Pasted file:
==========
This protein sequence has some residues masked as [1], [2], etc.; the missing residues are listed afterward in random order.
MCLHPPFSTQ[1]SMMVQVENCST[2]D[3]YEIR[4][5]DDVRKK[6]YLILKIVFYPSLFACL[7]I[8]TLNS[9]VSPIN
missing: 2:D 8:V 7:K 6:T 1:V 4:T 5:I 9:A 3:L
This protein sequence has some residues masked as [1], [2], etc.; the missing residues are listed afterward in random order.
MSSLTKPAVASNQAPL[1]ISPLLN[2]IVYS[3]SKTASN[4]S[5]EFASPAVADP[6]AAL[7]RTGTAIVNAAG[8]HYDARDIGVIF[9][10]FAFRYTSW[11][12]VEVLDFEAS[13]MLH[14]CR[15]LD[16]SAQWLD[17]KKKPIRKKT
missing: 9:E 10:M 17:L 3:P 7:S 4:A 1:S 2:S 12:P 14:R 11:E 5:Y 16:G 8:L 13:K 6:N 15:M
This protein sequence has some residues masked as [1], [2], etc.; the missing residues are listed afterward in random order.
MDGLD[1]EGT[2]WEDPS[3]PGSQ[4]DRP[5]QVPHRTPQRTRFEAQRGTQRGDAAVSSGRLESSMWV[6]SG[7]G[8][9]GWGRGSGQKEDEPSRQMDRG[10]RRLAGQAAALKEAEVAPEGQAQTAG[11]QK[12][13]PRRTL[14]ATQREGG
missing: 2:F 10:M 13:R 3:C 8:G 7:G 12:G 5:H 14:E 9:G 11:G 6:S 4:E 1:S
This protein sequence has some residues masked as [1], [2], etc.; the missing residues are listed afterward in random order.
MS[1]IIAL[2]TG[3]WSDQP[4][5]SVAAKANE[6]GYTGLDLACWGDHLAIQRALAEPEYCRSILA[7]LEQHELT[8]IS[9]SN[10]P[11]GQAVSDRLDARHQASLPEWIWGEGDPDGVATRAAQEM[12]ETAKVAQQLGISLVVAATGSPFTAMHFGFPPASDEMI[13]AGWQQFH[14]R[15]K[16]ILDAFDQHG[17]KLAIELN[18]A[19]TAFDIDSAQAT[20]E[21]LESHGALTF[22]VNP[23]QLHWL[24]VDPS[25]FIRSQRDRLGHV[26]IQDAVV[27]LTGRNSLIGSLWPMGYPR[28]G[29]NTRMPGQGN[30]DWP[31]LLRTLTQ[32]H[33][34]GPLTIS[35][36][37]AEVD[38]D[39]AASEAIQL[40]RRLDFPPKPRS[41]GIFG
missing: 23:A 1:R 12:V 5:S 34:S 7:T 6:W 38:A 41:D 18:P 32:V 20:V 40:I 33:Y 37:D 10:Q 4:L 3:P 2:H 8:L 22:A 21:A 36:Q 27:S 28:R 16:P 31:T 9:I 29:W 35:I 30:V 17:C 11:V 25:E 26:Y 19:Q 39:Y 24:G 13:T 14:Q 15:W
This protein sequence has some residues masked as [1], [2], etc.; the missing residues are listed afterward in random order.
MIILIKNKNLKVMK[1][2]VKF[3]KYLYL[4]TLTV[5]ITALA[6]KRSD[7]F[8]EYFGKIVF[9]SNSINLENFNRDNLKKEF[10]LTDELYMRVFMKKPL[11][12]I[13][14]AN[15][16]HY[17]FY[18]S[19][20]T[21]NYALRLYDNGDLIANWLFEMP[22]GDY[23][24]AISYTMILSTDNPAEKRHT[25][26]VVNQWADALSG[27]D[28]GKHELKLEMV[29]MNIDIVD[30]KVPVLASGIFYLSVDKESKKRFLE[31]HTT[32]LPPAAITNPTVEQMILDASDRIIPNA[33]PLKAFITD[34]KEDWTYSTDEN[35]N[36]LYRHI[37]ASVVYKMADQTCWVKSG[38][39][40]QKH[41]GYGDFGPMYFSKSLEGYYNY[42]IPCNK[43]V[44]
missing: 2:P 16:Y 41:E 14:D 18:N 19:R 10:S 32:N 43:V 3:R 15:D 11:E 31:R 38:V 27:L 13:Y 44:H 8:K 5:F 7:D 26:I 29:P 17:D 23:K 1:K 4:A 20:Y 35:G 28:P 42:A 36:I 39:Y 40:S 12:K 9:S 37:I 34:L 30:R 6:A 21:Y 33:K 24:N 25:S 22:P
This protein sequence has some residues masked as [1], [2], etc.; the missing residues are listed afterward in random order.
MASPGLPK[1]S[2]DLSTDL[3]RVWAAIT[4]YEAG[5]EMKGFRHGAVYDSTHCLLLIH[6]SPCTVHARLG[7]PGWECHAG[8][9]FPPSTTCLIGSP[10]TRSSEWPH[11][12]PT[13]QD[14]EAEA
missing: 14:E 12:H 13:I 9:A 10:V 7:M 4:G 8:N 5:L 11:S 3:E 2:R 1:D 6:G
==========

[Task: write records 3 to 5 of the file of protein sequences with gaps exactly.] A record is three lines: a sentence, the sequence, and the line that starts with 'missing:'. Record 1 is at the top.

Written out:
This protein sequence has some residues masked as [1], [2], etc.; the missing residues are listed afterward in random order.
MDGLD[1]EGT[2]WEDPS[3]PGSQ[4]DRP[5]QVPHRTPQRTRFEAQRGTQRGDAAVSSGRLESSMWV[6]SG[7]G[8][9]GWGRGSGQKEDEPSRQMDRG[10]RRLAGQAAALKEAEVAPEGQAQTAG[11]QK[12][13]PRRTL[14]ATQREGG
missing: 2:F 10:M 13:R 3:C 8:G 7:G 12:G 5:H 14:E 9:G 11:G 6:S 4:E 1:S
This protein sequence has some residues masked as [1], [2], etc.; the missing residues are listed afterward in random order.
MS[1]IIAL[2]TG[3]WSDQP[4][5]SVAAKANE[6]GYTGLDLACWGDHLAIQRALAEPEYCRSILA[7]LEQHELT[8]IS[9]SN[10]P[11]GQAVSDRLDARHQASLPEWIWGEGDPDGVATRAAQEM[12]ETAKVAQQLGISLVVAATGSPFTAMHFGFPPASDEMI[13]AGWQQFH[14]R[15]K[16]ILDAFDQHG[17]KLAIELN[18]A[19]TAFDIDSAQAT[20]E[21]LESHGALTF[22]VNP[23]QLHWL[24]VDPS[25]FIRSQRDRLGHV[26]IQDAVV[27]LTGRNSLIGSLWPMGYPR[28]G[29]NTRMPGQGN[30]DWP[31]LLRTLTQ[32]H[33][34]GPLTIS[35][36][37]AEVD[38]D[39]AASEAIQL[40]RRLDFPPKPRS[41]GIFG
missing: 23:A 1:R 12:V 5:S 34:S 7:T 6:W 38:A 41:D 18:P 32:V 20:V 40:I 33:Y 37:D 10:Q 4:L 3:P 2:H 8:L 22:A 21:A 36:Q 27:S 28:R 16:P 31:T 9:I 29:W 35:I 30:V 17:C 11:V 25:E 26:Y 19:Q 39:Y 24:G 13:T 14:Q 15:W
This protein sequence has some residues masked as [1], [2], etc.; the missing residues are listed afterward in random order.
MIILIKNKNLKVMK[1][2]VKF[3]KYLYL[4]TLTV[5]ITALA[6]KRSD[7]F[8]EYFGKIVF[9]SNSINLENFNRDNLKKEF[10]LTDELYMRVFMKKPL[11][12]I[13][14]AN[15][16]HY[17]FY[18]S[19][20]T[21]NYALRLYDNGDLIANWLFEMP[22]GDY[23][24]AISYTMILSTDNPAEKRHT[25][26]VVNQWADALSG[27]D[28]GKHELKLEMV[29]MNIDIVD[30]KVPVLASGIFYLSVDKESKKRFLE[31]HTT[32]LPPAAITNPTVEQMILDASDRIIPNA[33]PLKAFITD[34]KEDWTYSTDEN[35]N[36]LYRHI[37]ASVVYKMADQTCWVKSG[38][39][40]QKH[41]GYGDFGPMYFSKSLEGYYNY[42]IPCNK[43]V[44]
missing: 2:P 16:Y 41:E 14:D 18:N 19:R 10:S 32:N 43:V 3:R 15:D 11:E 31:R 38:V 27:L 13:Y 44:H 8:K 5:F 7:D 26:I 29:P 17:D 23:K 1:K 4:A 20:Y 35:G 28:P 42:A 36:I 39:Y 40:S 12:K 9:S 37:I 34:L 30:R 6:A 21:Y 33:K 24:N 25:S 22:P